The Main Idea Of The Poem "Aubade" By Philip Larkin

461 words - 2 pages

What actually is death? Is it leaving this world and starting a new beginning or is it just the end of everything. Phillip Larkins poem "Aubade" expresses the thoughts and questions of a person who is scared of dying. He makes the person question their self, but then finally realizes that death is a part of life and the person has to accept it and look at is as a new beginning. So Larkins main idea that he tries to get across to his readers is that death is a new beginning and although we are scared of it, we ...view middle of the document...

Larkin gives the idea that being afraid of death is a different kind of fear. Death is so far away from us, but we know its there and it brings these chills to you every time we think of it. While in this world, we have so many things that try to make us believe that we never do really die. The world actually tries to take that fear from us. "Religion use to try/ that vast moth-eaten musical brocade/ created to pretend we never die."(Lines 22-24). You can't trick your mind with death because it will always be there no matter what.Another great point that Larkin discusses in his poem is that no one can escape death. Even if you are this all mighty brave human, you still experience death. "Being brave/ Lets no one off the grave."(Lines 38-39). So we as humans shouldn't try to be brave in front of death because its going to get you no matter what.Even though death is so hard to understand and accept, it's really the big meaning of life. Without death, we would live in eternal sin and never be able to experience that everlasting life that death brings. So look at death and accept it as a good thing rather then a bad thing.

Other Essays On The Main Idea Of The Poem "Aubade" By Philip Larkin

Romeo And Juliet : Describe The Main Idea In Your Text And Explain What You Learned From It

1188 words - 5 pages "Romeo and Juliet" is an Elizabethan play of tragedy, written by William Shakespeare. Romeo and Juliet is about two "star-crossed" lovers, of feuding households, who die for the ultimate price of love, and each other. Shakespeare communicates the underlying main idea of love through contrasting the many different forms of love which appear through the play. Various characters in the play talk of love from many different points of view. We are

Summary Of Poe's Poem "The Raven"

317 words - 2 pages One of Edgar Allan Poe's greatest works is called the "TheRaven". It was written during the time his wife/second cousinwas dying. It's a poem about a man who was mourning for hislost wife. When suddenly he heard someone tapping at his door.When he opened his door, there was no one there. When he satback down, he heard the tapping again except louder at hiswindow. He opened his window and, "In there stepped a statelyRaven of the saintly days or

"The Solitary Reaper" By William Wordsworth. Poem Analysis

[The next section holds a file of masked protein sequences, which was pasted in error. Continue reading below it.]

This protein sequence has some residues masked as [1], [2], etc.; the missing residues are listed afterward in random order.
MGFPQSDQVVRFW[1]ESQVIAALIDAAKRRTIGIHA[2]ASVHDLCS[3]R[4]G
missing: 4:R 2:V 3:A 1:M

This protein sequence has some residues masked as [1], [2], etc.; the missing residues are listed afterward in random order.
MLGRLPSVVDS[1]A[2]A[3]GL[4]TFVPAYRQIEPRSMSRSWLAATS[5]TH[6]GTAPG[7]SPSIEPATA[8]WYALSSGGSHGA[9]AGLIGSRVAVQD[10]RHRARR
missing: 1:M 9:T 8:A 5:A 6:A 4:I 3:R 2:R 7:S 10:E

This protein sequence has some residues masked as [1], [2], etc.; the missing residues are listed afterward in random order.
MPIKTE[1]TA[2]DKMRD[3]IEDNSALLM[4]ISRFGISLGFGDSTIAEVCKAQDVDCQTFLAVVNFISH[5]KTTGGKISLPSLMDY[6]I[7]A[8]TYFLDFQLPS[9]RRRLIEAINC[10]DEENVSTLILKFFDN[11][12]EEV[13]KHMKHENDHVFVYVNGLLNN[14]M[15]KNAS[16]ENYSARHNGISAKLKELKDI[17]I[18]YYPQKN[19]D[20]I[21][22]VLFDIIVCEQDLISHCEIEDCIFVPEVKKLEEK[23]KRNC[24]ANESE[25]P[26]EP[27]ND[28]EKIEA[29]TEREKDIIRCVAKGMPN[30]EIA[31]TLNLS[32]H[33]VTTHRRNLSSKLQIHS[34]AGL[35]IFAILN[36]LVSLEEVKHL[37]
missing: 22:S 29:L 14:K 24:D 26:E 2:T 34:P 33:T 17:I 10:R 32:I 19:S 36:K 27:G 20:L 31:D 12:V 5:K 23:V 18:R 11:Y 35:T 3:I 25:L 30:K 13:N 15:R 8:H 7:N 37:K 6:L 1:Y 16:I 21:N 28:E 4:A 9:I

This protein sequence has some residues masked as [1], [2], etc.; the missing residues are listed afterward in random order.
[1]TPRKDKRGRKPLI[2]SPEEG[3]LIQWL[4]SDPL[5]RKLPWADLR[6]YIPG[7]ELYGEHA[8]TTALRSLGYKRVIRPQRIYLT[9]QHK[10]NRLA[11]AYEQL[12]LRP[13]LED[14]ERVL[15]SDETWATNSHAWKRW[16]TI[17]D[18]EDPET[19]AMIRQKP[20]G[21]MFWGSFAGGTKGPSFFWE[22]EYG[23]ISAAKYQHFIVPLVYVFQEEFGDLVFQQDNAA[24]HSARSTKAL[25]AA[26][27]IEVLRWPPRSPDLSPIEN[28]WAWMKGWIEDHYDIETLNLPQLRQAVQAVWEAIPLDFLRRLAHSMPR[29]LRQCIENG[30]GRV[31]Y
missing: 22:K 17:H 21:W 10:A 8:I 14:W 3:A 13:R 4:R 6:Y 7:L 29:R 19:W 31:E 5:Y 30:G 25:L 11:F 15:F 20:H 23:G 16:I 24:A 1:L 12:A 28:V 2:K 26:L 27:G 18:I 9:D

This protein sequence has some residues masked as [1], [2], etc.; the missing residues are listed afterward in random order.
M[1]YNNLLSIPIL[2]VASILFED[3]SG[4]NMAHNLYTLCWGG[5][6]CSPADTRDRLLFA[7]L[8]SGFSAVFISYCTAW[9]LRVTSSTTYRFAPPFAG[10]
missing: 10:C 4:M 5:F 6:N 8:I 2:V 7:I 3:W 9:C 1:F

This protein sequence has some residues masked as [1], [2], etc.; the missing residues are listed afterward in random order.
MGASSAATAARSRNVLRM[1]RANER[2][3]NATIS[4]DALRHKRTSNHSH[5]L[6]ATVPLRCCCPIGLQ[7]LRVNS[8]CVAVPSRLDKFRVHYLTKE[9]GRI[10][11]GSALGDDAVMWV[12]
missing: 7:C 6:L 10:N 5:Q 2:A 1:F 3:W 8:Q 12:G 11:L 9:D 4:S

794 words - 4 pages Its an analzis of a poem by William Wordsworth -Jennifer LaskyMs. GrantEnglish 10 per 6April 7, 1997The Solitary ReaperBy William Wordsworth (1770-1850)."The Solitary Reaper", is a poem divided in four different stanzas, and each stanza has eight lines. Throughout the course of the poem Wordsworth's voice evolves from being an outsider voice into an insider voice; simultaneous, to the evolution of the voice, Wordsworth uses different ways and

The Idea Of Human Rights For All Is A Relatively

1415 words - 6 pages them because of the hierarchy of male influence. Because of their inferior size and muscular abilities, women have gotten the ?gatherer? position. Therefore, women have been looked down upon for many centuries and it does not seem like it will change even in the modern world.This idea directly relates to evolution as so heavily discussed by Frans de Waal. He states that ?? and civil society is not like an out of control garden subdued by a sweating

Mockery And Superiority In Canzone: Supported By Areopagitica Examines John Milton's Use Of Mockery And Superiority In The Poem Canzone; Supported By Areopagitica

1210 words - 5 pages well as Italian, has a singsong quality, thus another appeal for Milton. However, it is obvious that his main goal is to prove his intelligence by merging these two difficult forms together and making a poem out of it. In doing so, he proves his worth to himself, as well as his reader (those that know Italian) and are well versed in the different forms of poetry.Not only does Milton hold himself in high regard, he also seems to demand that his

How Hubris Effected Odysseus In The Epic Poem, The Odyssey, Writen By Homer

869 words - 4 pages Hubris is excessive pride with a lofty self-respect totally apart from reality; it distorts a person's view of the world, much like a funhouse mirror. Hubris is a characteristic of the protagonist, Odysseus, in the epic poem, The Odyssey, by the blind poet Homer. The hero Odysseus is a dynamic character who, blinded by hubris, changes his perspective on life according to the positive and negative experiences he endures and overcomes during his